This week I found out that a friend of mine was diagnosed with Breast Cancer. During Breast Cancer Awareness Month. Oh, the irony.
Breast cancer is a personal issue for me because my family has a strong history of breast cancer. My grandmother had breast cancer. So did her sisters (my great-aunts). So did her daughter (my aunt). Sometimes it's disheartening and I think it's just a matter of time before I get it too.
For years I worked hard to bring awareness of breast cancer through my blogs. I wore pink every day and blogged about it every day in October, along with pleas to donate to breast cancer research and get regular mammograms (or encourage the women in your life to get mammograms). Gradually I began to see that awareness is no longer the issue. Wearing pink and posting your bra color on Facebook are cute memes that are designed to raise awareness, but everyone is already AWARE. The time for AWARENESS is done, and it's time for ACTION.
So this October, I pledge not to wear pink every day, but to talk to people about concrete steps they can take to make a difference in the fight against breast cancer:
Know your family historyDo you have a family history of breast cancer? Would it make sense to get tested for the breast cancer gene? Knowledge is power! Note that the new guidelines for breast cancer screening put forward by the American Cancer Society do not apply to those with a family history of breast cancer! My parents were always open about my strong genetic link to breast cancer and the need to stay vigilant through self-care and regular check-ups.
Live a healthy lifestyleI try to be positive and do everything I can to reduce the risk of getting breast cancer in other ways. I try to eat healthy foods and avoid foods containing known carcinogens. I try to get regular exercise. I have never smoked and I have never done drugs. I don't drink regularly. I think everyone, not just people with a family history of breast cancer, should do the same.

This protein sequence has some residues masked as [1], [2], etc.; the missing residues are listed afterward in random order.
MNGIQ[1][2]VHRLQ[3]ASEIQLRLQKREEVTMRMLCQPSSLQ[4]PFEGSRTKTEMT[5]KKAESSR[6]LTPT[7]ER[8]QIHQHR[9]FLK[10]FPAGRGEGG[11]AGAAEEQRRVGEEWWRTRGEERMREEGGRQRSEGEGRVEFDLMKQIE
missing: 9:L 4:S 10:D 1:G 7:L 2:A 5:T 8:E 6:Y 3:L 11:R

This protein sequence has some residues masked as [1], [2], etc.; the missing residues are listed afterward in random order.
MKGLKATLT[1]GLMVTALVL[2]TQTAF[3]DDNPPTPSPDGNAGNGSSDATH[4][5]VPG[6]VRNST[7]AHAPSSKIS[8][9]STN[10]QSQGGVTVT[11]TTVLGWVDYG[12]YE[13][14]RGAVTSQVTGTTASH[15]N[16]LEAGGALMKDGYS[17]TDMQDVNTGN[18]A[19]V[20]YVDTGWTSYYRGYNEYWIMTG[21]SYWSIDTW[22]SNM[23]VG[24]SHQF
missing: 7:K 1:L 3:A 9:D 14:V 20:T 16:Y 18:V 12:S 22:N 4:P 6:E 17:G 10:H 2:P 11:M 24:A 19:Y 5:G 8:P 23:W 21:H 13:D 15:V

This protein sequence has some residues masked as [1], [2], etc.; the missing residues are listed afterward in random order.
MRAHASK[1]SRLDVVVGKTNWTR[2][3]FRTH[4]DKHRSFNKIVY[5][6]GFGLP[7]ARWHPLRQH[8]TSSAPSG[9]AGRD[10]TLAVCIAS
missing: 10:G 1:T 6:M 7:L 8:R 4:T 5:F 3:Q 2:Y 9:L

Be a friendIf you have a friend with breast cancer, don't be a stranger. Instead of words of sympathy, offer to take over part of her carpool duties. Invite her kids over to your house after school on the days she gets chemo treatments. Cook dinner for her family.
Donate to breast cancer research or care programsThe marketplace is flooded with pink products, which in my opinion isn't a bad thing. I don't have a big problem with pink products, even though I've already said enough with the awareness. I would buy pink products more to show support rather than to spread awareness. Also, be aware that not all of the money you spend on pink products will go towards research.
For the biggest impact, donate directly to a nonprofit organization that funds research or programs that help people with breast cancer. Do your research to make sure that a big chunk of your donation doesn't end up being spent on marketing and fundraising. Check out Charity Navigator or check out this post for a summary of reputable organizations.
Get screenedEarly detection is key! Even as the second most common cancer among women in the United States, millions of women are surviving breast cancer thanks in part to early detection and improvements in treatment. Follow the American Cancer Society's recommendations for breast exams, including regular mammograms and breast self exams.
Get insuredConsider insurance policies that can help ease worries about the financial cost of breast cancer if it were to occur. Fighting breast cancer can be expensive, even with health insurance. In addition to treatment costs, extra costs include child care, transportation to the hospital, grocery delivery, and more. Aflac has a cancer insurance policy that can help cover those out-of-pocket costs. Plus, with Aflac’s recently introduced One Day PaySM initiative, which allows Aflac to process, approve and pay eligible claims in just a day, you can have the cash you need in hand faster than ever before.
How Aflac is supporting the cause this Breast Cancer Awareness MonthFor Breast Cancer Awareness Month, Aflac will be partnering with the American Association for Cancer Research (AACR) again for its second annual “This Duck Wears Pink” campaign.
Aflac is selling a variety of campaign-related merchandise including the plush duck, hats and a breast cancer ribbon pin, with all the net proceeds going to the AACR for the specific purpose of funding research aimed at finding a cure for breast cancer.
Aflac supports the groundbreaking work of the AACR – the first and largest cancer research organization in the world with a membership of more than 35,000 professionals residing in 101 countries working on the front lines of the effort to eradicate cancer. The AACR backs every aspect of high-quality, innovative cancer research.
You can donate and shop for merchandise here.
I was selected for this opportunity as a member of Clever Girls and the content and opinions expressed here are all my own.